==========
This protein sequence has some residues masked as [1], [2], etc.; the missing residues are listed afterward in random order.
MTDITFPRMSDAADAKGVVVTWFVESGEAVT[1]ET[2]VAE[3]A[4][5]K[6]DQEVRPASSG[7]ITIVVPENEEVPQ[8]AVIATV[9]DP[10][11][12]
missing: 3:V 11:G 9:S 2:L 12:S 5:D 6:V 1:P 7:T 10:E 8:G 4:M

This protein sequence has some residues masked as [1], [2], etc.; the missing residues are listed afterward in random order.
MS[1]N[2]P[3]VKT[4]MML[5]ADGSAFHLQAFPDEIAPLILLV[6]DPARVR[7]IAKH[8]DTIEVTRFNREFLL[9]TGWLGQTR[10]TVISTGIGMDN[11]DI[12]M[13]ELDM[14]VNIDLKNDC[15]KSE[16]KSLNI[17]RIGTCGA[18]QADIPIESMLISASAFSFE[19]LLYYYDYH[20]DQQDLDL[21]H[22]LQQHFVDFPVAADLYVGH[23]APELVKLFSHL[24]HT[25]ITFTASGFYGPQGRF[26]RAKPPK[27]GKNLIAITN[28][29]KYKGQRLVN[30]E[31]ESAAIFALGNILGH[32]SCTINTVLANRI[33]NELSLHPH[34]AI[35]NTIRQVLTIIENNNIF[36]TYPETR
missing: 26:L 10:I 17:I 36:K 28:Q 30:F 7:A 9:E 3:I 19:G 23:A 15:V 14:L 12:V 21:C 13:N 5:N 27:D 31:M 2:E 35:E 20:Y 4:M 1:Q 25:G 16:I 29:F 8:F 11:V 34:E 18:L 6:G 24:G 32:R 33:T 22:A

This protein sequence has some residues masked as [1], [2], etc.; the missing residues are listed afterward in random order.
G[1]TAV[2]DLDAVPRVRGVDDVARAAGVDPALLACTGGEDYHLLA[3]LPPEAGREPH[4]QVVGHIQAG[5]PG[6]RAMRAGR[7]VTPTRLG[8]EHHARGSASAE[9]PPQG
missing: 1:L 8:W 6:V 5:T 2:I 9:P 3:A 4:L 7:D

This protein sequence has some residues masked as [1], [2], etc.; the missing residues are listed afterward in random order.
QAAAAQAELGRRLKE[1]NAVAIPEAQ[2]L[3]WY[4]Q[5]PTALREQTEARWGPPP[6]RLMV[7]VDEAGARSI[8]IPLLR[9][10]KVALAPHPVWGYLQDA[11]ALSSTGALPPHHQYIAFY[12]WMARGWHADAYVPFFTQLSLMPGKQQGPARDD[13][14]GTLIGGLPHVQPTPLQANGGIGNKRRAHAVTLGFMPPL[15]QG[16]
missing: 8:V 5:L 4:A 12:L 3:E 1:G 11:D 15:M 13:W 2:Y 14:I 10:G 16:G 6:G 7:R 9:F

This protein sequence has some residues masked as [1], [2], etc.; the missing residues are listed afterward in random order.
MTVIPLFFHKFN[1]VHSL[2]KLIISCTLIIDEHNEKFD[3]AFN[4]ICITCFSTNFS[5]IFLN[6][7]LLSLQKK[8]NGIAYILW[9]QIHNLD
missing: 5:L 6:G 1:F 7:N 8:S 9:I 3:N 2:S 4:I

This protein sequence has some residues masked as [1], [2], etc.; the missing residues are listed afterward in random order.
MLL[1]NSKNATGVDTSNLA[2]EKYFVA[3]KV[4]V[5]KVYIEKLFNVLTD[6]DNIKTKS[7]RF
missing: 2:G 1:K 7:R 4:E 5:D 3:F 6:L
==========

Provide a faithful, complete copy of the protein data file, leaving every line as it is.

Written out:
This protein sequence has some residues masked as [1], [2], etc.; the missing residues are listed afterward in random order.
MTDITFPRMSDAADAKGVVVTWFVESGEAVT[1]ET[2]VAE[3]A[4][5]K[6]DQEVRPASSG[7]ITIVVPENEEVPQ[8]AVIATV[9]DP[10][11][12]
missing: 3:V 11:G 9:S 2:L 12:S 5:D 6:V 1:P 7:T 10:E 8:G 4:M

This protein sequence has some residues masked as [1], [2], etc.; the missing residues are listed afterward in random order.
MS[1]N[2]P[3]VKT[4]MML[5]ADGSAFHLQAFPDEIAPLILLV[6]DPARVR[7]IAKH[8]DTIEVTRFNREFLL[9]TGWLGQTR[10]TVISTGIGMDN[11]DI[12]M[13]ELDM[14]VNIDLKNDC[15]KSE[16]KSLNI[17]RIGTCGA[18]QADIPIESMLISASAFSFE[19]LLYYYDYH[20]DQQDLDL[21]H[22]LQQHFVDFPVAADLYVGH[23]APELVKLFSHL[24]HT[25]ITFTASGFYGPQGRF[26]RAKPPK[27]GKNLIAITN[28][29]KYKGQRLVN[30]E[31]ESAAIFALGNILGH[32]SCTINTVLANRI[33]NELSLHPH[34]AI[35]NTIRQVLTIIENNNIF[36]TYPETR
missing: 26:L 10:I 17:I 36:K 28:Q 30:F 7:A 9:E 3:I 19:G 23:A 15:V 14:L 12:V 21:C 13:N 5:N 27:D 31:M 2:E 35:E 20:Y 4:M 1:Q 25:G 16:I 29:F 8:F 11:V 34:E 18:L 6:G 24:G 32:R 33:T 22:A

This protein sequence has some residues masked as [1], [2], etc.; the missing residues are listed afterward in random order.
G[1]TAV[2]DLDAVPRVRGVDDVARAAGVDPALLACTGGEDYHLLA[3]LPPEAGREPH[4]QVVGHIQAG[5]PG[6]RAMRAGR[7]VTPTRLG[8]EHHARGSASAE[9]PPQG
missing: 1:L 8:W 6:V 5:T 2:I 9:P 3:A 4:L 7:D

This protein sequence has some residues masked as [1], [2], etc.; the missing residues are listed afterward in random order.
QAAAAQAELGRRLKE[1]NAVAIPEAQ[2]L[3]WY[4]Q[5]PTALREQTEARWGPPP[6]RLMV[7]VDEAGARSI[8]IPLLR[9][10]KVALAPHPVWGYLQDA[11]ALSSTGALPPHHQYIAFY[12]WMARGWHADAYVPFFTQLSLMPGKQQGPARDD[13][14]GTLIGGLPHVQPTPLQANGGIGNKRRAHAVTLGFMPPL[15]QG[16]
missing: 8:V 5:L 4:A 12:L 3:E 1:G 11:D 15:M 13:W 2:Y 14:I 10:G 16:G 6:G 7:R 9:F

This protein sequence has some residues masked as [1], [2], etc.; the missing residues are listed afterward in random order.
MTVIPLFFHKFN[1]VHSL[2]KLIISCTLIIDEHNEKFD[3]AFN[4]ICITCFSTNFS[5]IFLN[6][7]LLSLQKK[8]NGIAYILW[9]QIHNLD
missing: 5:L 6:G 1:F 7:N 8:S 9:I 3:N 2:S 4:I

This protein sequence has some residues masked as [1], [2], etc.; the missing residues are listed afterward in random order.
MLL[1]NSKNATGVDTSNLA[2]EKYFVA[3]KV[4]V[5]KVYIEKLFNVLTD[6]DNIKTKS[7]RF
missing: 2:G 1:K 7:R 4:E 5:D 3:F 6:L